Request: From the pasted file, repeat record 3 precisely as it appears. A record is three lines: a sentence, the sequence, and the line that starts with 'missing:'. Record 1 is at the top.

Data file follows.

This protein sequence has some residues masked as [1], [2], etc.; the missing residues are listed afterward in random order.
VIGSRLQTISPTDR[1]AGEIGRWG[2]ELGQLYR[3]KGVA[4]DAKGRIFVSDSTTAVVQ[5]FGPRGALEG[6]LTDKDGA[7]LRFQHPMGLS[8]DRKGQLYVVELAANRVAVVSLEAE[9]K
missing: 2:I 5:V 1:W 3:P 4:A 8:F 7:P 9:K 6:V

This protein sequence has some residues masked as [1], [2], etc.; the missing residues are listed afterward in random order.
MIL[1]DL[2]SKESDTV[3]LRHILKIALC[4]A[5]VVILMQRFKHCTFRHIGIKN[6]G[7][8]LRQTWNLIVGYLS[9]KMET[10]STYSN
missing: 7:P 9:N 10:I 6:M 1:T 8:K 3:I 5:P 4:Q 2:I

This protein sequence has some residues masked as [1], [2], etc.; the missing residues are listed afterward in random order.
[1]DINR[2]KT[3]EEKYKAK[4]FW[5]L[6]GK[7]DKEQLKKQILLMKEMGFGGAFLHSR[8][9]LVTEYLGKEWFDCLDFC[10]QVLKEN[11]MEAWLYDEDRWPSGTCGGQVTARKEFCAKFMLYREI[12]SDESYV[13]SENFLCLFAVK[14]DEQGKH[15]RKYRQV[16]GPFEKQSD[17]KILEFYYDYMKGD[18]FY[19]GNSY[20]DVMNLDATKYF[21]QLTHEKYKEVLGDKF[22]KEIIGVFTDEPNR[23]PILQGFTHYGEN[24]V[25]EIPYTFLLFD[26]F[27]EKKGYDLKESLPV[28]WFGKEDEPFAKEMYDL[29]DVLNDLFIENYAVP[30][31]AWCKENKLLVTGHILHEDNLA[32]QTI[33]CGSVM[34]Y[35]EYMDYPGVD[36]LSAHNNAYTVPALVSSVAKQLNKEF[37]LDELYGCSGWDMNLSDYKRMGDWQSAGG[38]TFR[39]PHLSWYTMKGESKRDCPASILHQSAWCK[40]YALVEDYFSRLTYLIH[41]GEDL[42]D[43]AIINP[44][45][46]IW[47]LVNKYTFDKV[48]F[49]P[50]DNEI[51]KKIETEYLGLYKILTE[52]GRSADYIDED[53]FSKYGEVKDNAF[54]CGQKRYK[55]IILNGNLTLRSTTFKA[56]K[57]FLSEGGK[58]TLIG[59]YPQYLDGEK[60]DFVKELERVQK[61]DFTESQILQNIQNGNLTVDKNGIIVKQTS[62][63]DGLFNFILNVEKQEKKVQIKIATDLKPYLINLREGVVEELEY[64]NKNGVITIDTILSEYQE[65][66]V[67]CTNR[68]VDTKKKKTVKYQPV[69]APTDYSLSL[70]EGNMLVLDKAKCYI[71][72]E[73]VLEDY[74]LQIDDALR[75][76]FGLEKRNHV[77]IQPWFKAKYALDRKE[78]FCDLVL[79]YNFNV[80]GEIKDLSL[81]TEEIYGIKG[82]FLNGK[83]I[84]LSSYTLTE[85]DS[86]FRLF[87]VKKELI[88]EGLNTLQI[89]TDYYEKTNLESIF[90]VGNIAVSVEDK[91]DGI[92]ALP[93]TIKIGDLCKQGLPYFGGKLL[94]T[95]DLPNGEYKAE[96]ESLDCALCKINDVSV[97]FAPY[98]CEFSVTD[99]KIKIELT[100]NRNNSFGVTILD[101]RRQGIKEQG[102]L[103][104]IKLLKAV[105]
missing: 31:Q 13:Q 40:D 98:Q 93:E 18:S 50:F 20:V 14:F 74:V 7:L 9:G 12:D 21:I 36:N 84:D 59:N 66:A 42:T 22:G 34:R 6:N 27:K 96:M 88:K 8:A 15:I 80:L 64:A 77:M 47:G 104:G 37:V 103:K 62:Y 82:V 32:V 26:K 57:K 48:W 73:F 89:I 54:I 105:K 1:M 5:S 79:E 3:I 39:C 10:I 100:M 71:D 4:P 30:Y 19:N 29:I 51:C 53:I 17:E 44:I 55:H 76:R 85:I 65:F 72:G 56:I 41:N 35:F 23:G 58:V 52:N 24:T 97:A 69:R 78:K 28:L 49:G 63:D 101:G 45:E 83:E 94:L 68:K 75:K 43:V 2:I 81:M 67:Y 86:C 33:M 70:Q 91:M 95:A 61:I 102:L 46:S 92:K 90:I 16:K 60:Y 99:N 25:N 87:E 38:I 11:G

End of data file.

This protein sequence has some residues masked as [1], [2], etc.; the missing residues are listed afterward in random order.
[1]DINR[2]KT[3]EEKYKAK[4]FW[5]L[6]GK[7]DKEQLKKQILLMKEMGFGGAFLHSR[8][9]LVTEYLGKEWFDCLDFC[10]QVLKEN[11]MEAWLYDEDRWPSGTCGGQVTARKEFCAKFMLYREI[12]SDESYV[13]SENFLCLFAVK[14]DEQGKH[15]RKYRQV[16]GPFEKQSD[17]KILEFYYDYMKGD[18]FY[19]GNSY[20]DVMNLDATKYF[21]QLTHEKYKEVLGDKF[22]KEIIGVFTDEPNR[23]PILQGFTHYGEN[24]V[25]EIPYTFLLFD[26]F[27]EKKGYDLKESLPV[28]WFGKEDEPFAKEMYDL[29]DVLNDLFIENYAVP[30][31]AWCKENKLLVTGHILHEDNLA[32]QTI[33]CGSVM[34]Y[35]EYMDYPGVD[36]LSAHNNAYTVPALVSSVAKQLNKEF[37]LDELYGCSGWDMNLSDYKRMGDWQSAGG[38]TFR[39]PHLSWYTMKGESKRDCPASILHQSAWCK[40]YALVEDYFSRLTYLIH[41]GEDL[42]D[43]AIINP[44][45][46]IW[47]LVNKYTFDKV[48]F[49]P[50]DNEI[51]KKIETEYLGLYKILTE[52]GRSADYIDED[53]FSKYGEVKDNAF[54]CGQKRYK[55]IILNGNLTLRSTTFKA[56]K[57]FLSEGGK[58]TLIG[59]YPQYLDGEK[60]DFVKELERVQK[61]DFTESQILQNIQNGNLTVDKNGIIVKQTS[62][63]DGLFNFILNVEKQEKKVQIKIATDLKPYLINLREGVVEELEY[64]NKNGVITIDTILSEYQE[65][66]V[67]CTNR[68]VDTKKKKTVKYQPV[69]APTDYSLSL[70]EGNMLVLDKAKCYI[71][72]E[73]VLEDY[74]LQIDDALR[75][76]FGLEKRNHV[77]IQPWFKAKYALDRKE[78]FCDLVL[79]YNFNV[80]GEIKDLSL[81]TEEIYGIKG[82]FLNGK[83]I[84]LSSYTLTE[85]DS[86]FRLF[87]VKKELI[88]EGLNTLQI[89]TDYYEKTNLESIF[90]VGNIAVSVEDK[91]DGI[92]ALP[93]TIKIGDLCKQGLPYFGGKLL[94]T[95]DLPNGEYKAE[96]ESLDCALCKINDVSV[97]FAPY[98]CEFSVTD[99]KIKIELT[100]NRNNSFGVTILD[101]RRQGIKEQG[102]L[103][104]IKLLKAV[105]
missing: 31:Q 13:Q 40:D 98:Q 93:E 18:S 50:F 20:V 14:F 74:V 7:L 9:G 12:D 21:I 36:N 84:D 59:N 66:A 42:T 22:G 34:R 6:N 27:K 96:M 88:K 8:A 15:I 80:L 64:A 77:M 47:G 104:G 37:V 103:K 62:Y 82:V 32:V 26:K 57:K 48:W 73:F 89:I 54:I 105:K 1:M 5:S 79:E 3:I 39:C 10:I 100:M 71:D 4:P 30:Y 19:N 29:I 51:C 53:I 17:E 44:I 55:H 76:R 85:I 65:F 72:G 56:I 41:N 35:F 23:G 58:V 52:N 24:T 97:A 69:R 78:K 28:L 49:G 63:D 101:G 45:E 83:E 94:L 68:K 75:K 43:V 2:I 81:M 67:Y 86:C 33:M 70:Q 91:M 95:A 61:I 102:L 46:S 92:K 90:I 16:K 60:Y 99:N 25:N 87:E 38:I 11:G